Democrat Dennis Kucinich (search) has only two delegates and low single-digit showings after nine nominating contests, yet he said Wednesday he's staying in the presidential race.

"The race for the nomination will go all the way to the convention," Kucinich said in a statement. "It is at the convention where I will win the nomination, based on the emergence of Iraq as the defining issue."

In the seven states that voted Tuesday, Kucinich finished with no more than 5 percent of the vote and none of the 269 pledged delegates at stake. A candidate needs 2,162 delegates to win the Democratic nomination.

Kucinich was spending the rest of this week in Washington state, Michigan and Maine, where Democrats will caucus on Saturday and Sunday. He planned to stump next week in New York, Tennessee, Virginia, Georgia, Ohio, Nevada, California and Wisconsin.

Kucinich, an Ohio congressman who also faces re-election to his Cleveland-area seat, said he would stay in the race because he's the only candidate with a plan to get U.S. troops out of Iraq.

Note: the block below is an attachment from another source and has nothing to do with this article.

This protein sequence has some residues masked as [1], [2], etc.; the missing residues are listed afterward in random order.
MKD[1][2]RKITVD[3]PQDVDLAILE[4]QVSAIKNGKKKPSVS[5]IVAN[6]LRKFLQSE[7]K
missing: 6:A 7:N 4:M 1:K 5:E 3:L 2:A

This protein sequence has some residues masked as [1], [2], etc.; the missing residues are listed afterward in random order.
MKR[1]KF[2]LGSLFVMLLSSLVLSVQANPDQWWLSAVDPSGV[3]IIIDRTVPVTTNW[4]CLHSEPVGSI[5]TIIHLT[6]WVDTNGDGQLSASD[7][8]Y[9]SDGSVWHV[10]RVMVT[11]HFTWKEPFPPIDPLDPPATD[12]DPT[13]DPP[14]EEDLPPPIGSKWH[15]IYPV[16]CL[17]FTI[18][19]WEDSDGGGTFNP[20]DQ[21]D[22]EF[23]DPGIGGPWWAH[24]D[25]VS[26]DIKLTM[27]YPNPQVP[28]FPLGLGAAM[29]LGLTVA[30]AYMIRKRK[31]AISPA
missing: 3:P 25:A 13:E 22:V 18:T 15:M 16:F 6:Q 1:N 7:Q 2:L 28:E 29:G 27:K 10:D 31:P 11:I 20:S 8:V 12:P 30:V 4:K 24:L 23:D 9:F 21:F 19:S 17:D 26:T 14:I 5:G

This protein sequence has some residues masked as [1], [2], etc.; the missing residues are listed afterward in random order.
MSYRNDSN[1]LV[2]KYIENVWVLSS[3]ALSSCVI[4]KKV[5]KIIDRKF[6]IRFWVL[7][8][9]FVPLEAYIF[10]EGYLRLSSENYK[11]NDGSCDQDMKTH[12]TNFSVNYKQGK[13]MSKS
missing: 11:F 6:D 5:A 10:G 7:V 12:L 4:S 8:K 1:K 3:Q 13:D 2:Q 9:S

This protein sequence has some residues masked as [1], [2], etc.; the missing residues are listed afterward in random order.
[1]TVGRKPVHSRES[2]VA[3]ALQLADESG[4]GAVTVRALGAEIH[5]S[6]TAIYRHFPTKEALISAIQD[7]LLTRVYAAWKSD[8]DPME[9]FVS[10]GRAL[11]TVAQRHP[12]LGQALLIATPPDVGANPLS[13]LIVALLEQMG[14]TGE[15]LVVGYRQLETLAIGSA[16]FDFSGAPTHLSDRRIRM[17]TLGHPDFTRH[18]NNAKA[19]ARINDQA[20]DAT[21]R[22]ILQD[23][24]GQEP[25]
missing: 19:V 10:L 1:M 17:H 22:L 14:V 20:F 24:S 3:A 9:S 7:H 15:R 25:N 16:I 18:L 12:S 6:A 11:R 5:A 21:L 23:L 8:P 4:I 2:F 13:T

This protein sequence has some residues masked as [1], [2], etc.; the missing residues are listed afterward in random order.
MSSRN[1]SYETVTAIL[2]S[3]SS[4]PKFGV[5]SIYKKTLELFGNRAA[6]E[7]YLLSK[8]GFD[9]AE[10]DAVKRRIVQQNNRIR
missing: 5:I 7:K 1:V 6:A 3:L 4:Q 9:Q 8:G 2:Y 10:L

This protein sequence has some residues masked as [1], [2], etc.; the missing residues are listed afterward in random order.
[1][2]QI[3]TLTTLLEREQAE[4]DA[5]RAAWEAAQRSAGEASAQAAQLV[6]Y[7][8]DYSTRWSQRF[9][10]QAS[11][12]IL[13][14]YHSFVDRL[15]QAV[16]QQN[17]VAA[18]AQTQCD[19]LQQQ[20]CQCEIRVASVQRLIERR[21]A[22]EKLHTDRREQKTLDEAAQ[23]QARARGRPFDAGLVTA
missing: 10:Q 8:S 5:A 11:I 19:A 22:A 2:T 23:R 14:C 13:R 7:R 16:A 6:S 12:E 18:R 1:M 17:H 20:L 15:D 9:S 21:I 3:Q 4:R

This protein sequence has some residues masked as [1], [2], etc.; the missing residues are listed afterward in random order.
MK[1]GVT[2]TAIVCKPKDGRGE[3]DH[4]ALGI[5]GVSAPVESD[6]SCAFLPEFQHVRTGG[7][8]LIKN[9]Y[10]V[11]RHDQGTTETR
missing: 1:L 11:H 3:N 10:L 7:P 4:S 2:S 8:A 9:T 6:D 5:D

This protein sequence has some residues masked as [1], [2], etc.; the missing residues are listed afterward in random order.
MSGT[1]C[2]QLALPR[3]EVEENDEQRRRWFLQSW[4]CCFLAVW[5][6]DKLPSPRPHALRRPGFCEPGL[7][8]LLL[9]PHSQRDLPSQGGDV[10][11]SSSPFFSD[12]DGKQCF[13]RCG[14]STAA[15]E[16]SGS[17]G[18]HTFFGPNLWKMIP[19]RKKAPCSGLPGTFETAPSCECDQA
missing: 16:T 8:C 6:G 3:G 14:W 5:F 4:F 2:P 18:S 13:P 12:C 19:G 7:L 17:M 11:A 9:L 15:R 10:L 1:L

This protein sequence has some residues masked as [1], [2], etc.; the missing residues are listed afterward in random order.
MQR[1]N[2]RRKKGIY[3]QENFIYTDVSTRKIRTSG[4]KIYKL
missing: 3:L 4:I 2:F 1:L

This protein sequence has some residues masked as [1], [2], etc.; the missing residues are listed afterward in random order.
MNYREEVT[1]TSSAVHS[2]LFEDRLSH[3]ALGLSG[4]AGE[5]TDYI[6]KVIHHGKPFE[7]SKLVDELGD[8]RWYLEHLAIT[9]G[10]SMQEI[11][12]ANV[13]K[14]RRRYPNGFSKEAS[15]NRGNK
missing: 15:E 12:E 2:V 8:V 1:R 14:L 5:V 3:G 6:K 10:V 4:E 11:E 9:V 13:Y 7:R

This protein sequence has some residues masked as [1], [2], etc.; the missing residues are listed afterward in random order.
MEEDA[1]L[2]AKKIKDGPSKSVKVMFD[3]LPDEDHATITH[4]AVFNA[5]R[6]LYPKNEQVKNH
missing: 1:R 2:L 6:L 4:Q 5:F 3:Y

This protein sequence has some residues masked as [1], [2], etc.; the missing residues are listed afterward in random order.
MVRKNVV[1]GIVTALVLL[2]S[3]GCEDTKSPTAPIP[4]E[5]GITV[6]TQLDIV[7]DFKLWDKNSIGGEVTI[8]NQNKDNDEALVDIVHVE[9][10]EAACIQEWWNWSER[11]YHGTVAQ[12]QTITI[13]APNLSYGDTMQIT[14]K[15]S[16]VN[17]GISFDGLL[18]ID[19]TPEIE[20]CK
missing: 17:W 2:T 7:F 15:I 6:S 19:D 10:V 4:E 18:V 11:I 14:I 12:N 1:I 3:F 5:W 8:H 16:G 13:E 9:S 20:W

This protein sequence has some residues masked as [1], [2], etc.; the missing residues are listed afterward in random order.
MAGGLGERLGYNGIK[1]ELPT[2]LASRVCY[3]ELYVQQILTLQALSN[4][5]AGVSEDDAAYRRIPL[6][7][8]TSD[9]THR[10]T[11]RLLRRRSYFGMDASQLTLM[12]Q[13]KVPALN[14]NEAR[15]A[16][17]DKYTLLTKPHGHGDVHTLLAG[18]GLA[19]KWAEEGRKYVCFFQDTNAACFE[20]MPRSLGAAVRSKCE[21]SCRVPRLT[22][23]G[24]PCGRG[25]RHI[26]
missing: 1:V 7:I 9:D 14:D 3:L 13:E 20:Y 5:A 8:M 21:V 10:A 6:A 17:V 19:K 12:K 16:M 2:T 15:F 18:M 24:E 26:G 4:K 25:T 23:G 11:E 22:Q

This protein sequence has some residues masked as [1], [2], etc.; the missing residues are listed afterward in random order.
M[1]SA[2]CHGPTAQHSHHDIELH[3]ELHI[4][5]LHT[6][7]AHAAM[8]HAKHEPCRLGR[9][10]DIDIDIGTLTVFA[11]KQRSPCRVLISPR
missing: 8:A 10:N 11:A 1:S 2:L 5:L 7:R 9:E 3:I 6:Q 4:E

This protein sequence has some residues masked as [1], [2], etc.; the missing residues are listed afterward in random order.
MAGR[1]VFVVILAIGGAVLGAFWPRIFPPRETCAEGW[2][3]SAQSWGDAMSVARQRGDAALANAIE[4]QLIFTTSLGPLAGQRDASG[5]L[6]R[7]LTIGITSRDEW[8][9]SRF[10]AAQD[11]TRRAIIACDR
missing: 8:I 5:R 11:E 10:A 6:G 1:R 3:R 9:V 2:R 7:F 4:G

"Incredibly, you have Bush running for re-election on Iraq, which is the very issue that I can defeat him on," he told The Associated Press in an interview Wednesday.

Kucinich said he stands apart from his rivals because he has repeatedly called on the Bush administration to prove that deposed Iraqi leader Saddam Hussein (search) had weapons of mass destruction.

Former CIA weapons inspector David Kay (search) recently said he doubted that Saddam ever possessed such weapons. Bush agreed this week to name an independent commission to investigate the intelligence used to go to war.

"We have a president who is saying he wants to get the facts and yet he sent people to war without the facts and we have Democratic front-runners who said they were misled and yet they sent people to war," Kucinich said. "Where's the accountability?"